R.I.P. Roger Greenan
Roger Alan Greenan
Roger Greenan died of a heart attack a week ago. He was a helicopter pilot in the Vietnam Conflict (as my friend, a VN vet, reminds me, it was not a war).
I met Roger in Singapore, when he was working in Indonesia, some years after his time in Vietnam. He was a neighbour, an acquaintance, and later, a friend. A very valuable friend. In fact, it would be no exaggeration to say that I would not be here today if not for Roger.
I lost touch with Roger long ago — he was a very dynamic individual, and moved around a great deal, and I — well, I was young and rootless and fairly directionless, as well, moving around a great deal myself.
I'm sorry it's taken me so long to find Roger again. And, ironically, too late. Because the one thing I wanted to do was thank Roger for his kindness to me. He took it upon himself to talk to me about life and the art of living. For reasons unbeknownst to me, he worked to get past my rudeness and hostility towards him, and in so doing, made me understand that I had to make a choice, and spiraling downwards into depression and suicide was not a choice, but a renunciation of choice. It takes a little work to make a choice. Lying back and letting things happen is not making a choice, it's abdicating from one's responsibilities.
Other things Roger taught me: A person's first responsibility is to themselves. You, and you alone, are responsible for figuring out your life and living it. Only after you have discharged that essential responsibility are you in a position to take on any additional responsibilities. Life is a struggle, and a body has to do whatever they need to in order to survive. Survival is more important than dignity.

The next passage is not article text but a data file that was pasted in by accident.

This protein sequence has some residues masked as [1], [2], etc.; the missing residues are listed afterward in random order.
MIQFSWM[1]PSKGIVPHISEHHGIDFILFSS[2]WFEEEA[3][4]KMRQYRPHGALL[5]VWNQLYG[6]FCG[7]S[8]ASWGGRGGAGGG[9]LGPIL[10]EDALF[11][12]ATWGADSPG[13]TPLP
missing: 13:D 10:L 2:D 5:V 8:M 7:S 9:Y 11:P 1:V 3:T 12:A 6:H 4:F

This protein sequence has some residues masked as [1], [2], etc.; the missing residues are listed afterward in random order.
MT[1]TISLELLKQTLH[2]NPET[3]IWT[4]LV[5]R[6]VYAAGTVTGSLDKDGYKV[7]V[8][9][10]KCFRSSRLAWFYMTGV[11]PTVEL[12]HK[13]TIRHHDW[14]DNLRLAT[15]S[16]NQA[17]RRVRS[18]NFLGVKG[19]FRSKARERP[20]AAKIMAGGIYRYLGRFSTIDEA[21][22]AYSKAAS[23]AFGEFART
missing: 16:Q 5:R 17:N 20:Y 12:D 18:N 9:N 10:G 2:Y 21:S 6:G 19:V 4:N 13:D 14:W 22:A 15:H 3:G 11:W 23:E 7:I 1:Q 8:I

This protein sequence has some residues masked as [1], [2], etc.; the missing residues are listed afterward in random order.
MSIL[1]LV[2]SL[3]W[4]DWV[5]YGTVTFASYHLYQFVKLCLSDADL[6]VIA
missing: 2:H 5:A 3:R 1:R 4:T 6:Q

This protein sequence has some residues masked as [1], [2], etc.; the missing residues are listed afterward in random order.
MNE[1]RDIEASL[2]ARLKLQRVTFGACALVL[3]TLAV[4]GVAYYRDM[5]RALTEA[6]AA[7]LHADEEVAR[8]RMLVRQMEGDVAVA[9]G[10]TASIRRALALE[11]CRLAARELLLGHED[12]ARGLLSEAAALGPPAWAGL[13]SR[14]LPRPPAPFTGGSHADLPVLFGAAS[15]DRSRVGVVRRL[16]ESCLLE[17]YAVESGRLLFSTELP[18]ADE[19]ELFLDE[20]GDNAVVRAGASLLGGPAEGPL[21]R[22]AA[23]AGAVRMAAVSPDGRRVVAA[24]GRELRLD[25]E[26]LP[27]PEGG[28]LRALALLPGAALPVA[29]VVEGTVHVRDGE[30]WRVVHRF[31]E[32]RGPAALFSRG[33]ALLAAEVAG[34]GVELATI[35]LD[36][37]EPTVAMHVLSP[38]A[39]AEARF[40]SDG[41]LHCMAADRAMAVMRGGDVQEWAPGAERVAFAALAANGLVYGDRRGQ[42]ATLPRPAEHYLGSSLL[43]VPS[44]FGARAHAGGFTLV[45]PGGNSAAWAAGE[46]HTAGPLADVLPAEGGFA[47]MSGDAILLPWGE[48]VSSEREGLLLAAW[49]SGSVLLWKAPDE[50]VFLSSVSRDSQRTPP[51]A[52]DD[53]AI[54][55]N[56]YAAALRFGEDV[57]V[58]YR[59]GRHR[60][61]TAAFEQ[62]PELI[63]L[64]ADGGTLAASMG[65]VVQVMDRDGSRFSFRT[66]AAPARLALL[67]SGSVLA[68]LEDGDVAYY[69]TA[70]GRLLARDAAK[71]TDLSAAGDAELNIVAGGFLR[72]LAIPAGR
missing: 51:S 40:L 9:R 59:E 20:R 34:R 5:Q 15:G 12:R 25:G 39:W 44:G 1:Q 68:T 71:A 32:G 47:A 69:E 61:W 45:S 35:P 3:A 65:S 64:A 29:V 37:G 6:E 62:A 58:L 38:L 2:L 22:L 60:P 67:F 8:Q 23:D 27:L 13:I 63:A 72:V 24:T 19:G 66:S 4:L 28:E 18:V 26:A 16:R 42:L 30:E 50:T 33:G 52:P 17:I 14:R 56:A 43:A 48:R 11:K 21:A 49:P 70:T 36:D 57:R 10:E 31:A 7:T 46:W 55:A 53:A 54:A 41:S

I'm sorry I never got to say thank you, Roger, but I've thought of you constantly throughout the years. So here's my public acknowledgement: Thank you, Roger Greenan, for all that you did for me. You were a good man, and generous to a fault.
Details of Roger's life and death are available here. As you can see from reading it, my high opinion of Roger was shared by many.
As an atheist, I feel the loss of Roger more keenly than those who might believe in some deity that ensures further contact with the dead. I'm not sure what "R.I.P." means, really, for people like me, except that, as Shakespeare said, so long ago,
Fear no more the heat o' the sun,
Nor the furious winter's rages;
Thou thy worldly task hast done,
Home art gone, and ta'en thy wages;
Golden lads and girls all must,
As chimney-sweepers, come to dust.
Fear no more the frown o' the great;
Thou art past the tyrant's stroke:
Care no more to clothe and eat;
To thee the reed is as the oak:
The sceptre, learning, physic, must
All follow this, and come to dust.
Fear no more the lightning-flash,
Nor the all-dreaded thunder-stone;
Fear not slander, censure rash;
Thou hast finished joy and moan;
All lovers young, all lovers must
Consign to thee, and come to dust.
No exorciser harm thee!
Nor no witchcraft charm thee!
Ghost unlaid forbear thee!
Nothing ill come near thee!
Quiet consummation have;
And renownéd be thy grave!
Renownéd be thy grave. Stumble It!